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Appearance may not be everything, but how something looks has a fundamental impact on how it's perceived, what it communicates, and whether it succeeds. In this course, author John McWade of Before & After magazine shares foundational graphic design techniques that will make your page, screen, product, or presentation look and perform its best.
These design essentials can be used by nondesigners as tips, tricks, and shortcuts, and by professionals as building blocks to greater understanding. Each lesson is a short, easy-to-understand how-to that can be applied regardless of the brand of software and hardware you use. This course was created and produced by the Before & After magazine team. We are honored to host this content in our library.
Another way to keep things simple is to make sure your design has a Focal Point. A Focal Point is typically the biggest or the brightest or the boldest or the most different element on your page, and it gives your reader a place to focus. Bin of green apples, they are fine apples, but we really have nowhere to look until we turn one of them red, and then it becomes obvious.
And you've actually simplified your presentation for your viewer in doing this. Here's an example of a magazine spread that's partly designed. We have an attractive base here. By base, I mean a basic layout here. But you'd have to be really motivated to read this story, because it's just all gray text, and you have to read in order to discover what the story is about.
All this changes when we add a Focal Point. Our model now could be what the story is about or it could be about summer or what she is wearing or whatever. But now with this big attractive picture, the rest of the article becomes very easy to read, very light to read, and as you're reading, you're kind of relating to what that picture is conveying.
You can make a Focal Point just using type. In this case, a massive word FIRE anchors this design. And with that, it's very easy to read the remainder of the copy. Here's another example. We have a simple black-and-white flyer with two graphics, a logotype, a headline, and some text.
All are about the same size. They all have similar color value, no Focal Point on this page. We'll make a much more attractive design as well as make the page easier to read. We can do this simply just by making one of those graphics quite large, and the others smaller. This gives your eye a place to go. As this is a hierarchy of big, medium, and small, it makes the page more attractive, easier to read, simple solution, create a Focal Point.
Here's an example that's more complex. Now, this is the inside of a three-panel brochure that was sent to us by the Southwest Mental Health Center in San Antonio, Texas. It's just three gray columns of type with blue tombstone style heads over them. And concealed in all this gray are at least five stories, and they're interesting ones. And so, for the makeover, the first step was to create a focal statement that was also the visual Focal Point.
And in this case, we needed to dig through the copy and find kind of an overarching statement, sort of the umbrella statement, which turns out to be there is hope for children and youth. Set that large in two colors, added photographs of children, and put it in the upper-left corner of the brochure. And this now becomes the Focal Point. Next step was to add the second-level story.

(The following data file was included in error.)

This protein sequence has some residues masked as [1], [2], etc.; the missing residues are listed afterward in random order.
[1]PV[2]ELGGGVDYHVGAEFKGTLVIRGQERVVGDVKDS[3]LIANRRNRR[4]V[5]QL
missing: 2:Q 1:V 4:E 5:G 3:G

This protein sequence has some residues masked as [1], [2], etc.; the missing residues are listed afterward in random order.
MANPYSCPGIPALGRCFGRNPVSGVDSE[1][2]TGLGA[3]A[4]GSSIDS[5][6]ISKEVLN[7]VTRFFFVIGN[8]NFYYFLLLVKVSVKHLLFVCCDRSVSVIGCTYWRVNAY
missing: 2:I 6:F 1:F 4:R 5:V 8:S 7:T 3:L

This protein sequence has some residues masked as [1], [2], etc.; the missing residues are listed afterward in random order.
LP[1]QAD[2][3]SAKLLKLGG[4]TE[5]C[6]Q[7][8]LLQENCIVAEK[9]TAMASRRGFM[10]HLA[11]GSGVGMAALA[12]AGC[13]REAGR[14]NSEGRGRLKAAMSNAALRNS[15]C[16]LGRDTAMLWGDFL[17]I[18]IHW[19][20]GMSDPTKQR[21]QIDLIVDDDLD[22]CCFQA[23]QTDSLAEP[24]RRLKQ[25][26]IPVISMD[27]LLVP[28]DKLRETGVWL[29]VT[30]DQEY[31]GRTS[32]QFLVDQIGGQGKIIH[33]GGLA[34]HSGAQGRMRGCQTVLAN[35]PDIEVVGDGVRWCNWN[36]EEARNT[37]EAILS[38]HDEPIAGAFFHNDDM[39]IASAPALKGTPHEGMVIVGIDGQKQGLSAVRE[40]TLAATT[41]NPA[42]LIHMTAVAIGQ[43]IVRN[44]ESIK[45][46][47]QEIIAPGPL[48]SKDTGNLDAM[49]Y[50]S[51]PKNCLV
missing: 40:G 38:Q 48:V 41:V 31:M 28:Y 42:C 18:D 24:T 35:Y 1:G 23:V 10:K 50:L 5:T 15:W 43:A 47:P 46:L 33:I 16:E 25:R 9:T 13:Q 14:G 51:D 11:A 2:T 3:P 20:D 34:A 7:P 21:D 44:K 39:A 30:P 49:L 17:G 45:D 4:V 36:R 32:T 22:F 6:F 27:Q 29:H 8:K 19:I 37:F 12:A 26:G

And you'll notice that there are some bold portions of this. Those bold phrases actually create kind of a third-level story that you can read very quickly. I mean, you can peruse very quickly and get a sense of what the copy is about. Down in the lower-left corner was added the biographical information for the hospital itself. We made it in gray to recede a bit, added the picture of the boy to tie to the photos that are in the headline, and then finally added the four primary services of the hospital and just listed them 1, 2, 3, 4 with their own orange heads, tied the whole thing together with the theme of a butterfly.
So, now what we have on this page is a hierarchy of big, medium, and small, things you see first, things you see second, things you see third. But the key here is that the big head, there is hope for children and youth, sort of influences everything on the page. When I say it's the Focal Point and the focal center of the page, you now read the top story.
And as you're reading, you're thinking there is hope for children and youth. And as you're reading the biographical information for the hospital, you're thinking there's hope for children and youth. And as you're reading the services of the hospital, you are thinking there's hope for children and youth. So, that's the effect that a Focal Point has. It just sort of projects itself into the entire design. A last example, this is typical of where you have a large space to fill, in this case, an 8.5x11 inch cover, and not a lot of material to go on it.
Our tendency is to just kind of make everything big to fill that space. But you'll get a stronger design if you do the opposite. If you actually reduce your design area and focus it, has the effect of intensifying it. So, in this case, we'll just throw all the big things off the page and basically reduce the page size to about half, and then along a centerline put all the heads back in.
Lift the lizard out of its background, and set him into our new design area, kind of overlapping as his tail is kind of spilling out onto the page, and that's it. We have now a stronger, more focused presentation. So, we've kind of used the entire contents of the cover as a Focal Point and thereby improved it.
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